France is preparing to implement a ban on disposable e-cigarettes, locally known as “puffs,” due to concerns about their impact on the environment and public health. Prime Minister Élisabeth Borne recently announced this measure as part of a broader anti-smoking plan under development by the government. The ban is expected to take effect by the end of the year, following the lead of several other European countries, including Germany, Belgium, and Ireland, with the UK also reportedly considering a similar ban.
Disposable vapes are sold over the counter by tobacconists in France and typically cost around €9, which is less expensive than a pack of 20 cigarettes. They are designed to provide approximately 600 puffs, roughly equivalent to 40 cigarettes. However, France’s National Academy of Medicine has characterised them as a “particularly sly trap for children and adolescents.”
Prime Minister Élisabeth Borne expressed concerns that disposable e-cigarettes create a habit among children, eventually leading them to tobacco use. Campaigners argue that manufacturers, many of which are based in China, intentionally target teenagers by using colourful designs and a variety of sweet-like flavours such as marshmallow, chocolate, watermelon, and more.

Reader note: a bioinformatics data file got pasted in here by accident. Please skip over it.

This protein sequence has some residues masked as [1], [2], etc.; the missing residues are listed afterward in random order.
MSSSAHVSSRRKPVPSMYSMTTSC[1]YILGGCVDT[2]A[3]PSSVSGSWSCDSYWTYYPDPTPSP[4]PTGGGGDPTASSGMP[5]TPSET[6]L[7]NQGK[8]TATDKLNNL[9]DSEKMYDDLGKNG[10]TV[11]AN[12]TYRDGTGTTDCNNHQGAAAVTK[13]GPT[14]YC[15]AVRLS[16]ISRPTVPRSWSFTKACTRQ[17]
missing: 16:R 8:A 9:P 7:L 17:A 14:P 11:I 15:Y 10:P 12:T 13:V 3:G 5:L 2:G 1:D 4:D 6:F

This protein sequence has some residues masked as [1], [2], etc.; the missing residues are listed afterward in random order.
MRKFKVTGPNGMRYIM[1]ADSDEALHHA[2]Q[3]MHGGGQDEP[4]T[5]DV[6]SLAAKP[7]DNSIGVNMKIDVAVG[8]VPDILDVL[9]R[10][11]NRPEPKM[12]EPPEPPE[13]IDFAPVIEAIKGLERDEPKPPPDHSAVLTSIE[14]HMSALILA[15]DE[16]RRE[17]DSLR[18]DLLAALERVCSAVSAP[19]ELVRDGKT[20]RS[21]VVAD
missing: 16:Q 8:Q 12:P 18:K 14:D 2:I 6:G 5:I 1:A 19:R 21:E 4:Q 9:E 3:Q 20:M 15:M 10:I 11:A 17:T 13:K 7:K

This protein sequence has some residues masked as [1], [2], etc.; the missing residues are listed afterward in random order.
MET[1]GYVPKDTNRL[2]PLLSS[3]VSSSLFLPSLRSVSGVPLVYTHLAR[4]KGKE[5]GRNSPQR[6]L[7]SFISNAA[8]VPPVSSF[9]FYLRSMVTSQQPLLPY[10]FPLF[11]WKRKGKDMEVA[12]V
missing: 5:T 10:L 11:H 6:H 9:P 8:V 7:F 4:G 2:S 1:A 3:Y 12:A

According to the Alliance Against Tobacco (ACT), 13% of 13–16-year-olds in France have tried disposable e-cigarettes, with most starting at ages 11 or 12. ACT President Loc Josseran views the ban as a significant victory for civil society, asserting that these disposable devices serve as a gateway to smoking for young people and characterising it as an epidemic driven by the tobacco industry’s efforts to entice children.
The ban also addresses ecological concerns related to disposable e-cigarettes. These devices contribute to environmental pollution, as a UK study revealed that over one million disposable e-cigarettes were discarded weekly. French doctors and environmentalists have described the issue as an “environmental plague.” Each disposable e-cigarette contains plastic components, a non-removable battery with lithium content, nicotine salts, and traces of heavy metals.
In summary, France’s forthcoming ban on disposable e-cigarettes aims to tackle both public health risks, particularly among youth, and environmental damage caused by the widespread use and disposal of these devices.